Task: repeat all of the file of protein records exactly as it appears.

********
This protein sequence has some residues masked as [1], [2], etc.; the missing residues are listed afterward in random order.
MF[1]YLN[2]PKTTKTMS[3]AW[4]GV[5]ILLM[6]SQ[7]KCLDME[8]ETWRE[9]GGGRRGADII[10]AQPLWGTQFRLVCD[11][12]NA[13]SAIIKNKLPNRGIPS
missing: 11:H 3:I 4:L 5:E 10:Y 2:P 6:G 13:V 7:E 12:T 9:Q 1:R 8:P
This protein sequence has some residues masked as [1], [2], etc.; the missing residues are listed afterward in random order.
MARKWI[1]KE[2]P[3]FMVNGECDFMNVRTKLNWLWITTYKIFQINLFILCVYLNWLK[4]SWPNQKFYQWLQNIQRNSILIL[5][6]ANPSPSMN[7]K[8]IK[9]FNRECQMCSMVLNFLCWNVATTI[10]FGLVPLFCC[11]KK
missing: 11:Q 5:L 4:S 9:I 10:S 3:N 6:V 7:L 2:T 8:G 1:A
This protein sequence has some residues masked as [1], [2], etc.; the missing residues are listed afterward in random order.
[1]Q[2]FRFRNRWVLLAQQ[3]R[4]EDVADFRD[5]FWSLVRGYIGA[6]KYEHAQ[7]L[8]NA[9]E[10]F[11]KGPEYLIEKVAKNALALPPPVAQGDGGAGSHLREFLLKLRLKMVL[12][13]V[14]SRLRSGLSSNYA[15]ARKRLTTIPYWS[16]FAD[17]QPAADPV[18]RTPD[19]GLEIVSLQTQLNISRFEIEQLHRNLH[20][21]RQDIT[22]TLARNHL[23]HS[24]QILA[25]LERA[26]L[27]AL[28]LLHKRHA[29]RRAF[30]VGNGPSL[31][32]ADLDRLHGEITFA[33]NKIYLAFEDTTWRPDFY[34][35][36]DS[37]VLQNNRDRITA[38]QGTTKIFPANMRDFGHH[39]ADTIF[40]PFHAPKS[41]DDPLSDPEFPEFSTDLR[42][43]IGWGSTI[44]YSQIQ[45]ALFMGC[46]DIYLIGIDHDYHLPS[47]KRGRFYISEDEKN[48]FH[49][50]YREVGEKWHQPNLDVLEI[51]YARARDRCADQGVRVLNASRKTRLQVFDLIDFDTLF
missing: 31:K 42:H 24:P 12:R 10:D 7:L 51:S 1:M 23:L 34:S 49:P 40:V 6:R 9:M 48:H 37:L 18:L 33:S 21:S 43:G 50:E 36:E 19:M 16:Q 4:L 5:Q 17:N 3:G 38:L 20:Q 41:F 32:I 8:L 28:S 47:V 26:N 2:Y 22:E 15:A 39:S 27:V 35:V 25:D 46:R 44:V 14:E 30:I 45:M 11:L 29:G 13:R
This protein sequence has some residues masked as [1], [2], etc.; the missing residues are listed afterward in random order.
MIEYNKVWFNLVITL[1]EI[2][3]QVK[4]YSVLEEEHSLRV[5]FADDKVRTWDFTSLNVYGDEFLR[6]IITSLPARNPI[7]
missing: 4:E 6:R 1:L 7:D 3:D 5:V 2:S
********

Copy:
This protein sequence has some residues masked as [1], [2], etc.; the missing residues are listed afterward in random order.
MF[1]YLN[2]PKTTKTMS[3]AW[4]GV[5]ILLM[6]SQ[7]KCLDME[8]ETWRE[9]GGGRRGADII[10]AQPLWGTQFRLVCD[11][12]NA[13]SAIIKNKLPNRGIPS
missing: 11:H 3:I 4:L 5:E 10:Y 2:P 6:G 13:V 7:E 12:T 9:Q 1:R 8:P
This protein sequence has some residues masked as [1], [2], etc.; the missing residues are listed afterward in random order.
MARKWI[1]KE[2]P[3]FMVNGECDFMNVRTKLNWLWITTYKIFQINLFILCVYLNWLK[4]SWPNQKFYQWLQNIQRNSILIL[5][6]ANPSPSMN[7]K[8]IK[9]FNRECQMCSMVLNFLCWNVATTI[10]FGLVPLFCC[11]KK
missing: 11:Q 5:L 4:S 9:I 10:S 3:N 6:V 7:L 2:T 8:G 1:A
This protein sequence has some residues masked as [1], [2], etc.; the missing residues are listed afterward in random order.
[1]Q[2]FRFRNRWVLLAQQ[3]R[4]EDVADFRD[5]FWSLVRGYIGA[6]KYEHAQ[7]L[8]NA[9]E[10]F[11]KGPEYLIEKVAKNALALPPPVAQGDGGAGSHLREFLLKLRLKMVL[12][13]V[14]SRLRSGLSSNYA[15]ARKRLTTIPYWS[16]FAD[17]QPAADPV[18]RTPD[19]GLEIVSLQTQLNISRFEIEQLHRNLH[20][21]RQDIT[22]TLARNHL[23]HS[24]QILA[25]LERA[26]L[27]AL[28]LLHKRHA[29]RRAF[30]VGNGPSL[31][32]ADLDRLHGEITFA[33]NKIYLAFEDTTWRPDFY[34][35][36]DS[37]VLQNNRDRITA[38]QGTTKIFPANMRDFGHH[39]ADTIF[40]PFHAPKS[41]DDPLSDPEFPEFSTDLR[42][43]IGWGSTI[44]YSQIQ[45]ALFMGC[46]DIYLIGIDHDYHLPS[47]KRGRFYISEDEKN[48]FH[49][50]YREVGEKWHQPNLDVLEI[51]YARARDRCADQGVRVLNASRKTRLQVFDLIDFDTLF
missing: 31:K 42:H 24:P 12:R 10:D 7:L 51:S 1:M 23:L 34:S 49:P 40:V 6:R 9:M 48:H 37:L 18:L 33:S 21:S 43:G 50:E 36:E 19:M 16:Q 4:L 5:Q 17:N 3:G 38:L 20:Q 41:F 32:I 8:L 28:S 47:V 26:N 2:Y 22:E 15:A 39:S 27:V 35:V 25:D 46:R 44:V 14:E 30:I 45:M 11:L 29:G 13:R
This protein sequence has some residues masked as [1], [2], etc.; the missing residues are listed afterward in random order.
MIEYNKVWFNLVITL[1]EI[2][3]QVK[4]YSVLEEEHSLRV[5]FADDKVRTWDFTSLNVYGDEFLR[6]IITSLPARNPI[7]
missing: 4:E 6:R 1:L 7:D 3:D 5:V 2:S